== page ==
It’s Business, Not Personal

Let’s face it.  Finding curative therapies for paralysis is a business every step of the way.  It starts in the laboratory, where a research team has to:

  1. Sell an idea that will earn a grant to secure funding for lab equipment and personnel;
  2. Sell the progress of their laboratory research to raise more money until a hoped-for breakthrough is achieved;
  3. Sell the story of a unique discovery to a peer-reviewed journal for publication;
  4. Sell the science to an investor who will start the process of bringing it to market.
If and when a potential therapy goes to an investor, another cycle begins.  The investor has to:
  1. Raise the money to fund a clinical trial (millions of $$$);
  2. Write a comprehensive proposal to meet FDA standards for approval;
  3. In many cases negotiate with the FDA for months to years over therapy details – dosages, method of delivery, patients accepted, etc.  In the eyes of the FDA, many of the newer cell therapies are moving into uncharted territory, and they are acting with extreme caution;
  4. If the first phases of the trial are successful, continue to raise money to fund later phases.

All of the above has taken several years and an enormous amount of time, effort and money to achieve.  And at this stage the therapy is still not available to patients.  If in fact it has shown clear benefit and the FDA approves, what’s it going to cost the consumer?  Will insurance pay for it?

Seattle Genetics just made the headlines by setting the cost of its new drug for lymphoma at $100,000 for one course of treatment.  Bone Marrow stem cell transplants, which have been available for decades, can cost anywhere from $50,000 to $500,000 with many variables in insurance coverage.  Regenerative therapies for spinal cord injury will not come cheap.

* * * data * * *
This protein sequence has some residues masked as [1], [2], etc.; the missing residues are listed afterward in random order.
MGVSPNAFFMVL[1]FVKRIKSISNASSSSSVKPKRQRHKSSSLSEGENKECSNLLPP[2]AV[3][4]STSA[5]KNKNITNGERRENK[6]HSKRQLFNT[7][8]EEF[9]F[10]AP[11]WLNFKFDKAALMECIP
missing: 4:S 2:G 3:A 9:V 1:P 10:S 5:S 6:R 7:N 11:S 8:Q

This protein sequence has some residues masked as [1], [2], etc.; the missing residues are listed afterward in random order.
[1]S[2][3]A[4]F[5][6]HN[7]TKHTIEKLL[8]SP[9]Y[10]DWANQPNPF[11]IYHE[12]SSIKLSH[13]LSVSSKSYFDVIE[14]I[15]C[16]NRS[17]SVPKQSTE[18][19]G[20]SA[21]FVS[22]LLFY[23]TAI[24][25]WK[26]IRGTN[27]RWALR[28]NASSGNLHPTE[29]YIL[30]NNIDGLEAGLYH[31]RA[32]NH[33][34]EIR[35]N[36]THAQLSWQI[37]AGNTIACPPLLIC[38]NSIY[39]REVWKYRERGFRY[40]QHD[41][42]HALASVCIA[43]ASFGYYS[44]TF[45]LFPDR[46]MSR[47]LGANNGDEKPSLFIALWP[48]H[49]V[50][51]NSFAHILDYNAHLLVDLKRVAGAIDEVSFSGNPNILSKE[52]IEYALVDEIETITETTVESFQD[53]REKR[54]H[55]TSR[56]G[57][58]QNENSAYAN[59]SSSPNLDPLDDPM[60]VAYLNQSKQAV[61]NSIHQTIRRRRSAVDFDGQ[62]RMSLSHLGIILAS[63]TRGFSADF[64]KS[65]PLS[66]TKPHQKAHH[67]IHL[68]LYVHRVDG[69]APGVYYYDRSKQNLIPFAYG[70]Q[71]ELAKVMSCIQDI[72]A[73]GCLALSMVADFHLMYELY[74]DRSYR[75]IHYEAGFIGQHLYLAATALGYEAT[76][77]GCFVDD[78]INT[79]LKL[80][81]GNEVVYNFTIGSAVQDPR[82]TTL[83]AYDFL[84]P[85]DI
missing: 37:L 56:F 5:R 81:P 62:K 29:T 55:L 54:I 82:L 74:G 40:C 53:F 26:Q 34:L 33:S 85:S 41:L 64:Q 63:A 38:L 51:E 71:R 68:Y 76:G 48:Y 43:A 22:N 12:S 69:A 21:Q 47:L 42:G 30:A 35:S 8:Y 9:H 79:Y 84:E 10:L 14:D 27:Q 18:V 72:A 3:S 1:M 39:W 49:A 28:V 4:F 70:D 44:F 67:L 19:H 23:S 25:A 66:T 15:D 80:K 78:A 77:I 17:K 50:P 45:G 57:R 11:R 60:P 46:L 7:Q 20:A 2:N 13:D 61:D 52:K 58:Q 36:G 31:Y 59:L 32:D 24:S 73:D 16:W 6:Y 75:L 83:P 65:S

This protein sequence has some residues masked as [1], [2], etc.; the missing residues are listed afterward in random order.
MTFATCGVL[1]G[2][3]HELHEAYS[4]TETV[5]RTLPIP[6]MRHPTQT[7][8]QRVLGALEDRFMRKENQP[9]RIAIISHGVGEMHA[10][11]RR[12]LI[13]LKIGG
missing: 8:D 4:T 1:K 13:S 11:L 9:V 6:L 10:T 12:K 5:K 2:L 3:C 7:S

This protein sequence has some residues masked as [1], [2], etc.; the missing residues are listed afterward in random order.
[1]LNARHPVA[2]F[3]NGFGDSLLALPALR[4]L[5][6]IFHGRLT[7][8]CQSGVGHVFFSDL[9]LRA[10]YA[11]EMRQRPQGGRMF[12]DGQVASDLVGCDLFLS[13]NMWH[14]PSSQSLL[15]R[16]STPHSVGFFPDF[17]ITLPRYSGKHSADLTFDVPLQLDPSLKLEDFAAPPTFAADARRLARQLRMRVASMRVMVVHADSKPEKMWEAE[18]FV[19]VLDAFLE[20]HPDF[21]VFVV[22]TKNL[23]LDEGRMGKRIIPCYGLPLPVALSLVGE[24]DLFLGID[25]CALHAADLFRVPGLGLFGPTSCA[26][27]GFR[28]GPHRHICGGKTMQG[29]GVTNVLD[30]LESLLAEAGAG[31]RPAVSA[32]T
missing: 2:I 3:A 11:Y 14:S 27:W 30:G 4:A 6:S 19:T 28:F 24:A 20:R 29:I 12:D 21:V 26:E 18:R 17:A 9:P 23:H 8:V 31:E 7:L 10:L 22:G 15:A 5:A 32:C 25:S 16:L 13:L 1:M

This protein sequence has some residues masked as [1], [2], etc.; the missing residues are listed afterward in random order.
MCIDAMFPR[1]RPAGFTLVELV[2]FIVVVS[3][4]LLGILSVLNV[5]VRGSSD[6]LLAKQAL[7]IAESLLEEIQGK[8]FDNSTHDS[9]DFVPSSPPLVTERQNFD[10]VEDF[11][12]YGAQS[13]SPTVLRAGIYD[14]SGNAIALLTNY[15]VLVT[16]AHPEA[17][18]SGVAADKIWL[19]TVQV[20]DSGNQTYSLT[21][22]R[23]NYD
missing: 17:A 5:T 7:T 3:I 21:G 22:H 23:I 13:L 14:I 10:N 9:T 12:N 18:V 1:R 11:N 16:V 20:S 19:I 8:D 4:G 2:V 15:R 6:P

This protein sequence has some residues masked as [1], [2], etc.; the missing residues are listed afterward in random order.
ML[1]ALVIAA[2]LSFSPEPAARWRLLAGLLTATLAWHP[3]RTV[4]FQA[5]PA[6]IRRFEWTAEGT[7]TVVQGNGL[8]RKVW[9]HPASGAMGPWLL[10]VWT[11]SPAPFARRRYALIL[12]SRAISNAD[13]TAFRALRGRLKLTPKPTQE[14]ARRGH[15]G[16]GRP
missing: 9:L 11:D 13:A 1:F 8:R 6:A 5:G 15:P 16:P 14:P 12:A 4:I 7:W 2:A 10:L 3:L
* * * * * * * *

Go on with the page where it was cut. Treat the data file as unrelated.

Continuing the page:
When you’re living with paralysis on a daily basis, it’s easy to get frustrated with the slow pace of progress.  At the same time it’s important to understand that moving a therapy from bench to bedside can be just as complex a problem as repairing the spinal cord.  Once you grasp the process, it’s easier to decide where you want to direct your fundraising and advocacy efforts.

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One Response to “It’s Business, Not Personal”

  1. A Revolution of Empowerment « u2fp – the cure warriors Says:

    […] I don’t find it surprising.  As I’ve said before, achieving marketable therapies is business, not personal.  We can take some positives out of the fact that Geron made an enormous investment to demonstrate […]


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